COMMENT – Gold’s dramatic spike is shining a light on some uncomfortable truths

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Gold is now at an all time high of $1,922 – a level last seen on September 6 2011. This rise has been complemented by strength (at last) in silver, up 39% in the last few weeks, and by bitcoin which breached the important $10,000 level. Still, gold remains the ultimate hedge against uncertainty.

The rally in gold actually pre-dates the coronavirus epidemic and can be traced back to the middle of last year. Gold at the time was unable to breach monumental seven-year gold resistance at $1,360, failing to do so on 12 occasions. It was in the doldrums.  

Then the US 10-year treasury yield collapsed, reshaping the dynamics of the bullion market.  

The 10-year bond has been on a downward trajectory since 1980, when you would have secured a yield of 16% on your investment. Today it offers less than 0.6% in nominal terms or a negative yield in real terms. 

The move in treasuries yields has a 93% negative correlation co-efficiency with gold, and it shifted sentiment. The decline also prompted a reversal by futures traders, who covered a rare 300 tonne net short position in late 2018 to a net long position of about 1140 tonnes. 

Meanwhile, central banks were acquiring gold at the fastest rate since 1971 (what did they know that everyone else did not?). Still, it was moves by “fast money” speculators that took gold smartly through $1,360.

Stop orders were triggered and prices climbed further as the “smart money”, institutional and wealth sectors, joined in. Only in the retail sector, ever the laggard, did gold continue to languish at a 12-year low – until the virus hit. 

Gains in 2019

In 2019, gold saw a 19% gain in USD terms, marking the first year of what is typically an eight to ten-year bull run. Arguably, equities were already in a bubble as expressed by the price/earnings ratio, and again there were deepening uncertainties about whether records in the stock market could be sustained. 

The immediate response to the coronavirus pandemic by governments in the form of liquidity injections was large and impressive. However, the second order effect has been a significant increase in the money supply, with the unintended consequence of over-reviving the equity market after its price correction.

 Equity prices are now effectively disconnected from the real economy. These factors all point to immediate deflation due to a brewing supply shock, followed by significant future inflation – which makes gold an attractive prospect. 

Admittedly, lockdown also disrupted gold supply chains, which meant the metal was not able to get to where it was needed in the form required. The levelling of global prices that is called “arbitrage” was just not able to do its job.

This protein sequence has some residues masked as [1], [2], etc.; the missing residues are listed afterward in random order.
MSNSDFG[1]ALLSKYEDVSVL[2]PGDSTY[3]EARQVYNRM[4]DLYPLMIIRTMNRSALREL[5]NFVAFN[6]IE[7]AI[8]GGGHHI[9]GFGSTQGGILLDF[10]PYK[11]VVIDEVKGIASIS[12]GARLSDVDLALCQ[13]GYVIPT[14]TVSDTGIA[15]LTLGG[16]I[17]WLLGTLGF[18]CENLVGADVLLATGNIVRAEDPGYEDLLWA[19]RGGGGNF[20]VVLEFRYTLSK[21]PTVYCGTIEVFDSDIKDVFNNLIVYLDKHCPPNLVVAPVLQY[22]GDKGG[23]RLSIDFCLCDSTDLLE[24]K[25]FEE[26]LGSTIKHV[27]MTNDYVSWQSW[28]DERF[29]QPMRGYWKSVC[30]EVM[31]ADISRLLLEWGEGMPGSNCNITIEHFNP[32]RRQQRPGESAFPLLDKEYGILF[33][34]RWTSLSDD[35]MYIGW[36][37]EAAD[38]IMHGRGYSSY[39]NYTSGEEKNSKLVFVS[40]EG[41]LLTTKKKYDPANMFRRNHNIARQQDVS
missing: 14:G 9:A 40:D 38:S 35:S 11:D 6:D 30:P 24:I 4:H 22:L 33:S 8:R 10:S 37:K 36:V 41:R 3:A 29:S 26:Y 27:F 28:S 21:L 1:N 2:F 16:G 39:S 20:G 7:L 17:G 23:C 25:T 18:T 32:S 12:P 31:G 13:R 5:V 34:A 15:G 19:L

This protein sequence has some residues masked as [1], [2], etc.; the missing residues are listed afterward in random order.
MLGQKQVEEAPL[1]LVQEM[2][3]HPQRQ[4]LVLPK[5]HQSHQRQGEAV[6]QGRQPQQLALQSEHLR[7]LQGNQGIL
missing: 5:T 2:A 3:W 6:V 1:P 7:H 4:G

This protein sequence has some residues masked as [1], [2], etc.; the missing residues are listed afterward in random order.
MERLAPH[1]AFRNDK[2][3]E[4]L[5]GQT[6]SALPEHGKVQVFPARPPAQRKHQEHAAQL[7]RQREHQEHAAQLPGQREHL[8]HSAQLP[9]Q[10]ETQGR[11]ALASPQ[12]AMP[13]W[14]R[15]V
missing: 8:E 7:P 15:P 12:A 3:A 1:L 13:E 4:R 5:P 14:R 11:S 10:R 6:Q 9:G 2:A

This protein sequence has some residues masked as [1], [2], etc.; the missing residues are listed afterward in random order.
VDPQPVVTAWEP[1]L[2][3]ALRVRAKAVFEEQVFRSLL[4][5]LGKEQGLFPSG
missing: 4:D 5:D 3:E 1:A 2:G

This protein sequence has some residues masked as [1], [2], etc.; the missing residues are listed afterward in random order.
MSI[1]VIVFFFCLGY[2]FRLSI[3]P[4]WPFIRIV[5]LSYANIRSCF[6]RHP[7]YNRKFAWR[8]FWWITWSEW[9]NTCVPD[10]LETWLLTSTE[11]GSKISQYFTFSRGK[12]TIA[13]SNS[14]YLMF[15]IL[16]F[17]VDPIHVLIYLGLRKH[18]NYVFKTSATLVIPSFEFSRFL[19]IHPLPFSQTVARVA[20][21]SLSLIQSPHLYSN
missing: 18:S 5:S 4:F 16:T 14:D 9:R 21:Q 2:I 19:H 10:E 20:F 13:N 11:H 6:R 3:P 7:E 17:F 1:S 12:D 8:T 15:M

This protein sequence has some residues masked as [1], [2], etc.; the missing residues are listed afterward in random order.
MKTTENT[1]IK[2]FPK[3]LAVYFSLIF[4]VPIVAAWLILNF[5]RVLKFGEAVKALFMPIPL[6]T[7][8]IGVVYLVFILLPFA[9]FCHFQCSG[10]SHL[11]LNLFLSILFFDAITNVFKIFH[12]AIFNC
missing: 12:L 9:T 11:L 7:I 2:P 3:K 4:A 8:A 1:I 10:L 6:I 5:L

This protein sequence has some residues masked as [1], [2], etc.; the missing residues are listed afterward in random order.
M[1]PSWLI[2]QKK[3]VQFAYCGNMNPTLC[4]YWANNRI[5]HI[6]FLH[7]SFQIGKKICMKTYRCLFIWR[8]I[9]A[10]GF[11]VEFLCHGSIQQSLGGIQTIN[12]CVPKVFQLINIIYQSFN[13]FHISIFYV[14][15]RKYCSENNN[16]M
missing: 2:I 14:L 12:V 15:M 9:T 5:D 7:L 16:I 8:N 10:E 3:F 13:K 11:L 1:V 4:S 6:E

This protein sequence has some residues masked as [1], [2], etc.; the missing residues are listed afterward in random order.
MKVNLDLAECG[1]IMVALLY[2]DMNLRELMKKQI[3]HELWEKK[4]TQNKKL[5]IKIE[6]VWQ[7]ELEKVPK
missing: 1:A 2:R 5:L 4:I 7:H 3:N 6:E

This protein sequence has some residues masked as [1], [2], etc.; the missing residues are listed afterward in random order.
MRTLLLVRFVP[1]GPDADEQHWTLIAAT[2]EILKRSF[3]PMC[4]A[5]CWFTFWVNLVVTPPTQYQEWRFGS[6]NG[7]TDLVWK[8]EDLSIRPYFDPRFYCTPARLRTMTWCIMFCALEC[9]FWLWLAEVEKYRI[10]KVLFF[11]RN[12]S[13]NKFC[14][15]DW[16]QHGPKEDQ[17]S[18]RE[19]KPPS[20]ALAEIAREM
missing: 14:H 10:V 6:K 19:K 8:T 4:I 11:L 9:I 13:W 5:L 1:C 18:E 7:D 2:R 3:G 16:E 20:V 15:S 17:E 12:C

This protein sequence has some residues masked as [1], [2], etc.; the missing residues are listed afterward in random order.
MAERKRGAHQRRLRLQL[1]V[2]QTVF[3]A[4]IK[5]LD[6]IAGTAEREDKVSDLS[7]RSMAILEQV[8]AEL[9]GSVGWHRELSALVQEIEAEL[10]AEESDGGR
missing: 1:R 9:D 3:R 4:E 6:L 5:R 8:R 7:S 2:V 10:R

The difference between spot prices and futures blew out to a 7% differential. Bid/offer spreads in the professional market were similarly wide. Meanwhile, physical metal became hard to source as refineries closed and aircraft parked. These problems proved expensive for those on the wrong side of the trades, but markets have since settled down. 

Since then, the critical trend for gold over the last few months has been the contrasting collapse in demand from the traditionally very price-sensitive Asia, versus the massive buying spree by Western institutions.

 As things stand the latter has more than offset the former. ETF demand, with only half a year gone, is already at a record annual high. Year to date, western institutions have bought 880 tonnes of gold (worth $230 bn) in ETFs – about half of global mine production.  

Gold, Asia and the dollar

The impact of rising gold prices in USD in Asia was magnified by the firm dollar, which made buying in local currencies prohibitively expensive. We are now seeing some recovery in Asian demand (reflected in local prices rising from a discount to a small premium compared to loco London), which should provide some downside support to prices. 

The market has arguably overextended itself in the short term and gold is clearly overbought. It is due a period of consolidation which would confer longer term strength in the price. That is assuming gold behaves in its normal, rational and sober manner.  

Our modern sensibilities instinctively interpret the crossing of stellar paths as just a happy but natural coincidence with no deeper significance. The Ancients saw it differently, with a primal knowledge of the stars and a primal appreciation for gold – the latter at least may be making a comeback.  

Concerns about systemic risk, solvency of major institutions, and the threat to the faith system that we call fiat currency is more real now than for many generations. To navigate through these critical issues requires an investor to engage both his or her intellect as well as a gut-feeling in seeking wealth protection.

(Donald Bradley is commodities and equity index analyst)

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